Survey reveals alarming bullying figures

Survey reveals alarming bullying figures

There are calls for “urgent reforms” to Australia’s education system following revelations of widespread bullying against children with a disability.

A national survey by Children and Young People with Disability Australia (CYDA) found that more than 56% of students with disabilities had experienced bullying over a 12-month period.

The survey reveals these students are experiencing a range of physical and psychological bullying from other students, and in some cases have even been told to take their own lives.

In March, the NSW Government declared support for all 39 recommendations of the Parliamentary Inquiry into education for students with a disability.

However, the government fell short of fully supporting two key recommendations, including that the government urgently implement the NSW Ombudsman's proposals in its Inquiry into behaviour management in schools.

The Ombudsman’s report asks for fundamental change not just in schools but in the department’s own systems – a measure that Stephanie Gotlib, the chief executive of (CYDA), says is urgent.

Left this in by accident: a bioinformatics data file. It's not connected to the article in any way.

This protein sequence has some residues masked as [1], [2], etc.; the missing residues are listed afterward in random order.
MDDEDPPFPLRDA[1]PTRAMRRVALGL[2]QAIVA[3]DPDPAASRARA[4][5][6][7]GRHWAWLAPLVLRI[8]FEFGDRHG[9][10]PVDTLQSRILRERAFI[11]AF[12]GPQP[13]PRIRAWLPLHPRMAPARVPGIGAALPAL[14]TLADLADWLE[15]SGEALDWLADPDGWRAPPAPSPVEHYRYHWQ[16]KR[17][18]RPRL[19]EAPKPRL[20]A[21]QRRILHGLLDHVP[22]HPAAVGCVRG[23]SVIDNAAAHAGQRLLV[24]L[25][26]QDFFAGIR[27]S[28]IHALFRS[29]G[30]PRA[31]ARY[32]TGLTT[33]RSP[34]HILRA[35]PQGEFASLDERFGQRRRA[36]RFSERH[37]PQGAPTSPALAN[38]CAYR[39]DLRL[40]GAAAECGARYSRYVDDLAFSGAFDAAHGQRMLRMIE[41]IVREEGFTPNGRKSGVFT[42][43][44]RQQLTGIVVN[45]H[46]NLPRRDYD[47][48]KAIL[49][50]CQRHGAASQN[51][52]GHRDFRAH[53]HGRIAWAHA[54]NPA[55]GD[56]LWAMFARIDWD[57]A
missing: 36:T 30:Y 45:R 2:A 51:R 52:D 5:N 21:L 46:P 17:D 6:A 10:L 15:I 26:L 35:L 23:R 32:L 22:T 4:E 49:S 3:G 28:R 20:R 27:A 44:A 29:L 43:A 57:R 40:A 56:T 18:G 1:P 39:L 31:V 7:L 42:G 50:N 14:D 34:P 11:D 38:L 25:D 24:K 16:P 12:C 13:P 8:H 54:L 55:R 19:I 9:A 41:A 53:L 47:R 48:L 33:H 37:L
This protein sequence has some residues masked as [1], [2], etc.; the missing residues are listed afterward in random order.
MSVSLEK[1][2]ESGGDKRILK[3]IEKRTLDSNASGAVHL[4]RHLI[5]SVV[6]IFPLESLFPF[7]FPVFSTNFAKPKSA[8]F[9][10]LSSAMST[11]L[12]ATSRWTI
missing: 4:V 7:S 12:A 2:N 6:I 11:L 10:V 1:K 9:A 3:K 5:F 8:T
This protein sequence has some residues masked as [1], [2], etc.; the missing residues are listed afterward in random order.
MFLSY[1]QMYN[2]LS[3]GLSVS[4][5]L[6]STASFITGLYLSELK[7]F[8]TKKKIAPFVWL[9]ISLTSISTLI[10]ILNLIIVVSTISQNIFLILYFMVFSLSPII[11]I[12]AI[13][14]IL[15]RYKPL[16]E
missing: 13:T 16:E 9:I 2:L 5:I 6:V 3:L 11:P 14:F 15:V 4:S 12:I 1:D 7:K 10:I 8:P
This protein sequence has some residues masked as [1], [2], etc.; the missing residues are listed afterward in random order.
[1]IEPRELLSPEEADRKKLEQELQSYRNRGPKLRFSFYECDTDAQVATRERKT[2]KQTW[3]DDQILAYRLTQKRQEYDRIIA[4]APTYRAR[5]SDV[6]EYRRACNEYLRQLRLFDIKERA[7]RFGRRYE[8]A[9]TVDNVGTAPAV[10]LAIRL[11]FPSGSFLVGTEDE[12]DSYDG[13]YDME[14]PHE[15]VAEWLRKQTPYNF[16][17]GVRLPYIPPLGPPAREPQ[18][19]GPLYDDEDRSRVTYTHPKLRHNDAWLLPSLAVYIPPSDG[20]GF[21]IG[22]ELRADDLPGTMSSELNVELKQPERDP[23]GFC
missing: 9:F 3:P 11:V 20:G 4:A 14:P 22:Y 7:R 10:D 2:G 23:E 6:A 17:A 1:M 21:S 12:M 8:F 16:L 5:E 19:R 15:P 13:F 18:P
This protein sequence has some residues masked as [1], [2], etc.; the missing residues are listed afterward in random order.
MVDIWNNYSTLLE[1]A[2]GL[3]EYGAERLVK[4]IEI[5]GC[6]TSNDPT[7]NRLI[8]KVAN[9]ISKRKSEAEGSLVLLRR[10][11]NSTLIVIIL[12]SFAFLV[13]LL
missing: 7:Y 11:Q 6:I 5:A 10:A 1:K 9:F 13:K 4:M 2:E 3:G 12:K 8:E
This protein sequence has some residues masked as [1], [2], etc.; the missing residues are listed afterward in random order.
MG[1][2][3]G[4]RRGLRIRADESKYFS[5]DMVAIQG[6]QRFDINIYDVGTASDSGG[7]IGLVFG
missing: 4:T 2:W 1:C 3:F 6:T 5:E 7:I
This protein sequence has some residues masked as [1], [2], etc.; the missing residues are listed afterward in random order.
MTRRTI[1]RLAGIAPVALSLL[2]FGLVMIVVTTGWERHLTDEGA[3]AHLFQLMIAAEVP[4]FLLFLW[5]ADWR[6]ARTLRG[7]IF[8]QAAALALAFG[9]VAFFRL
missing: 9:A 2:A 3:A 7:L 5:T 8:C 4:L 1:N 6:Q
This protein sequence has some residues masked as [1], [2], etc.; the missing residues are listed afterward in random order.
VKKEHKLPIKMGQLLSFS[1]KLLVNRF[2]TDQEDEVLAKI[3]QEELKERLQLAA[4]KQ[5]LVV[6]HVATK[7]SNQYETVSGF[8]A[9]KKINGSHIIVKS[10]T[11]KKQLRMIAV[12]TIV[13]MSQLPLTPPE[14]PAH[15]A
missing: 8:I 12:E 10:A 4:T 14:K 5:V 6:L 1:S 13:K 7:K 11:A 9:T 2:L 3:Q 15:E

“We need to look at better pre and post qualification training for all educators,” Gotlib told the ABC, adding that numerous reports from families show that teachers aren’t resourced well enough and don’t have the expertise required to meet the diverse needs of their students.

According to Gotlib, problems become further compounded for these children when their needs were not properly addressed.

“That's when we see this spiraling of issues,” she said.

“The victim becomes more and more unhappy and doesn't want to go to school and the school response might be that the student doesn't belong here.”

Gotlib said about one-fifth of the survey respondents also reported they had experienced restraint and seclusion at school.

“I've known children who have been put in a separate cupboard-like classroom, and that's a regular part of their school,” she said.

Gotlib said seclusion and bullying could harm the self-esteem and emotional well-being of children.

“If children with disability get embedded in them from the get-go that there are low expectations, they take on low expectations for themselves. Their visions for their own futures are incredibly altered and damaged," she said.


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